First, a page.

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A tailings pond reflects the Syncrude oilsands mine facility near Fort McMurray, Alta. (Jeff McIntosh/The Canadian Press)
A tailings pond reflects the Syncrude oilsands mine facility near Fort McMurray, Alta. (Jeff McIntosh/The Canadian Press)

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Oil sands draw NAFTA challenge, Fed more upbeat Add to ...

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Fed grows more optimistic

The U.S. economic recovery is spreading to most parts of the country. Merchants are seeing better sales and factories are boosting production, but many companies are still wary of ramping up hiring, the Federal Reserve reported Wednesday.

The Fed's new survey is consistent with Chairman Ben Bernanke's view that a modest recovery is unfolding, although it won't be strong enough to quickly drive down unemployment now at 9.7 per cent.

All of the Fed's 12 regions - except for St. Louis - said "economic activity increased somewhat." That was an improvement from the last Fed survey, released in early March, where nine regions reported modest economic advances. Snowstorms had crimped activity along the East Coast.

In the new survey, the St. Louis region said economic conditions had "softened." That was a downgrade from the previous report when the region reported mixed economic conditions.

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Obama seeks greater oversight over derivatives

U.S. President Barack Obama said Wednesday that Democrats' efforts to regulate Wall Street will not result in new public bailouts of banks, as Republicans have charged.

Mr. Obama also said he wants greater federal oversight of derivatives - investment products that contributed to the nation's financial meltdown.

The President met with House and Senate leaders of both parties to discuss legislation revamping regulation of the financial industry. The Senate is beginning to debate the measure amid sharp partisan differences.

Senate Republican Leader Mitch McConnell of Kentucky, who sat two chairs from Mr. Obama in the White House Cabinet Room, delivered a speech earlier Wednesday saying the administration-backed bill would perpetuate bailouts for Wall Street rather than end them.

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Greens launch NAFTA action over oil sands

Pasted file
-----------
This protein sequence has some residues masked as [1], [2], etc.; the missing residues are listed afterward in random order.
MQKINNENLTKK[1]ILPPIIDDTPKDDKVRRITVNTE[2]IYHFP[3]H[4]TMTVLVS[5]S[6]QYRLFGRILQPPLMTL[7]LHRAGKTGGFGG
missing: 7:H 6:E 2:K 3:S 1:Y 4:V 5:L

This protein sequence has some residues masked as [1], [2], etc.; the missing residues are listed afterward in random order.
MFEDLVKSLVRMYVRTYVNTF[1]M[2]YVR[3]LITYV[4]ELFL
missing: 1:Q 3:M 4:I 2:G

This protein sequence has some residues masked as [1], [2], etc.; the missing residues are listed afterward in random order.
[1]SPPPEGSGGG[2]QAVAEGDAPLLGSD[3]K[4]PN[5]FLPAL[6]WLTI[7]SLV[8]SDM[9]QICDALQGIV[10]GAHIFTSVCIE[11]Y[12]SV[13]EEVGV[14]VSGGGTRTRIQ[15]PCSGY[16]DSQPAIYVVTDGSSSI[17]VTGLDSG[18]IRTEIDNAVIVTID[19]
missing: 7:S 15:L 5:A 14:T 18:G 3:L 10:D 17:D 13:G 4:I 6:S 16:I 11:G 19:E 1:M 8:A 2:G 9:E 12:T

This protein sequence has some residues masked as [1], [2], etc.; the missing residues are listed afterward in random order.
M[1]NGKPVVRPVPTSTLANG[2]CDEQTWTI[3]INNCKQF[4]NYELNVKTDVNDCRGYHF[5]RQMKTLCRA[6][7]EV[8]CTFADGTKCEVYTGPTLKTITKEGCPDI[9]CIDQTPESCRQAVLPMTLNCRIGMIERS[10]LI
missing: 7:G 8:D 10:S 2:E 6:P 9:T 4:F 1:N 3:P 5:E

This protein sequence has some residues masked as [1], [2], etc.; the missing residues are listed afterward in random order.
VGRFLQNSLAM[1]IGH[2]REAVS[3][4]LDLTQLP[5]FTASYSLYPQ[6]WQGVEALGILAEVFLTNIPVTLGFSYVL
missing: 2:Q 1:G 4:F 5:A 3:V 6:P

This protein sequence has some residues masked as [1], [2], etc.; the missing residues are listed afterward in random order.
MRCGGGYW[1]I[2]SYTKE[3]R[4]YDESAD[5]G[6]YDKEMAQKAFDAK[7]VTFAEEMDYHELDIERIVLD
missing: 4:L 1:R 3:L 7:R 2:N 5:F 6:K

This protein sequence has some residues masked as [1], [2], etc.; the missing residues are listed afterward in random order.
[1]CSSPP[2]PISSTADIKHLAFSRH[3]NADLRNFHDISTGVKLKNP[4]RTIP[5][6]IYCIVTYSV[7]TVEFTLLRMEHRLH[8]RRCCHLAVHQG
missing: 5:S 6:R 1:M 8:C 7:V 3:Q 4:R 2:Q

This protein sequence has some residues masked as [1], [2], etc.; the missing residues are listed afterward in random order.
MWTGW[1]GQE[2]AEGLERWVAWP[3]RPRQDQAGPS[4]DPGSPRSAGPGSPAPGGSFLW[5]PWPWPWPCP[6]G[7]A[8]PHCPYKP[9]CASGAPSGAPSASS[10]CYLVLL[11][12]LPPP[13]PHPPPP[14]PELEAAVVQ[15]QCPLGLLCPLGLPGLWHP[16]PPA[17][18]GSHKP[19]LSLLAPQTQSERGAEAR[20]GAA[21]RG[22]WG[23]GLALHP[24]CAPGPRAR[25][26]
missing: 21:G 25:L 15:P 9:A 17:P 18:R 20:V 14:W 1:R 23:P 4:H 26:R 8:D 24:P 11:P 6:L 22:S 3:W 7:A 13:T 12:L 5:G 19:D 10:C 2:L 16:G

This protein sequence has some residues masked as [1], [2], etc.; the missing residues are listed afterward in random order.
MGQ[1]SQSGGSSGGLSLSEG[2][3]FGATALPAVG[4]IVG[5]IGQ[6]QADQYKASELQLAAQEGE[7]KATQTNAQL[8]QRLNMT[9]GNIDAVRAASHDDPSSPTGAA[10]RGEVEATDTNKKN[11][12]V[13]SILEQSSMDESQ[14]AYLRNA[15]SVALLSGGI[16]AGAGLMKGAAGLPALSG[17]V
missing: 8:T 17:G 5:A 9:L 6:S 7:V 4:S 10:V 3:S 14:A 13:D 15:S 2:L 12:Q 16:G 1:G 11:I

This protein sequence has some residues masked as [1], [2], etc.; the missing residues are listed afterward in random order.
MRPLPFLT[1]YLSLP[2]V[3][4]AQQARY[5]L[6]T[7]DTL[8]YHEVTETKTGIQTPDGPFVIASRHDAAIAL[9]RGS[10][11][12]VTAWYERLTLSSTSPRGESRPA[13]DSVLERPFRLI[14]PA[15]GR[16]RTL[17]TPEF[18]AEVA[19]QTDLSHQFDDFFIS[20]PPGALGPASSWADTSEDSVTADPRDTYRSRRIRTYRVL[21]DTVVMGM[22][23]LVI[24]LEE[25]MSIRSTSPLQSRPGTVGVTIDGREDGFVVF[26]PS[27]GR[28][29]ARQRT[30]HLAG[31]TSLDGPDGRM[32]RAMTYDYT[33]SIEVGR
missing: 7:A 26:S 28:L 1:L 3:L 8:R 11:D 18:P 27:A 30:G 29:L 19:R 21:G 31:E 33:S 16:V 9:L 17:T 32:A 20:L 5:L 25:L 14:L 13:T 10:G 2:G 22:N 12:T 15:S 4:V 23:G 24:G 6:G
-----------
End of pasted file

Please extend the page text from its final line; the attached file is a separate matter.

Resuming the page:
Environmental groups launched a complaint against Canada under the North American free-trade agreement on Wednesday, saying the country has failed to enforce anti-pollution rules governing its vast oil sands.

In the latest move in a long-running campaign to highlight the impact of oil sands development, the submission by Environmental Defence Canada, Natural Resources Defense Council and three citizens charges that toxic tailings ponds are being allowed to leak and contaminate ground water.

The ponds store residual oil, heavy metals and other byproducts of oil sands processing in Alberta. They are subject to environmental provisions under the federal Fisheries Act, the groups said.

"We're out of options when it comes to trying to get the government to enforce its law," Matt Price, policy director at Environmental Defence Canada, told reporters.

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No unemployment relief in sight

Unemployment rates in the world's developed economies likely will remain high through 2011, suggesting that central banks should keep interest rates low and that governments should be ready to spend on job creation, the International Monetary Fund says.

In an analysis of the global recession on labour markets, the IMF predicts that the average unemployment rate of a group of the 14 rich countries that includes Canada will be around 9 per cent at the end of 2011, compared with about 6 per cent at the end of 2008.

"One legacy of the Great Recession will likely be persistently high unemployment rates in several advanced economies," the IMF report said. "Because high unemployment can quickly become a structural problem, this could lead to serious political and social challenges."

The nature of the global recession explains the persistent unemployment rates.

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Radio advertisers returning, broadcasters say

Advertising budgets that took a beating during the recession are now on the mend, according to Canada's two largest owners of radio stations, Astral Media and Corus Entertainment Inc.

During a call on Wednesday to discuss the company's second-quarter earnings, Corus chief executive officer John Cassaday told investors that he is "quite confident that the ad recession is behind us."

While revenues were down slightly in Corus' radio segment in the three months ended Feb. 28, the declines were milder than they have been. The segment was down 4 per cent in revenues, compared to a 6-per-cent decline in the first quarter. Corus owns 50 radio stations across the country as well as specialty television channels.

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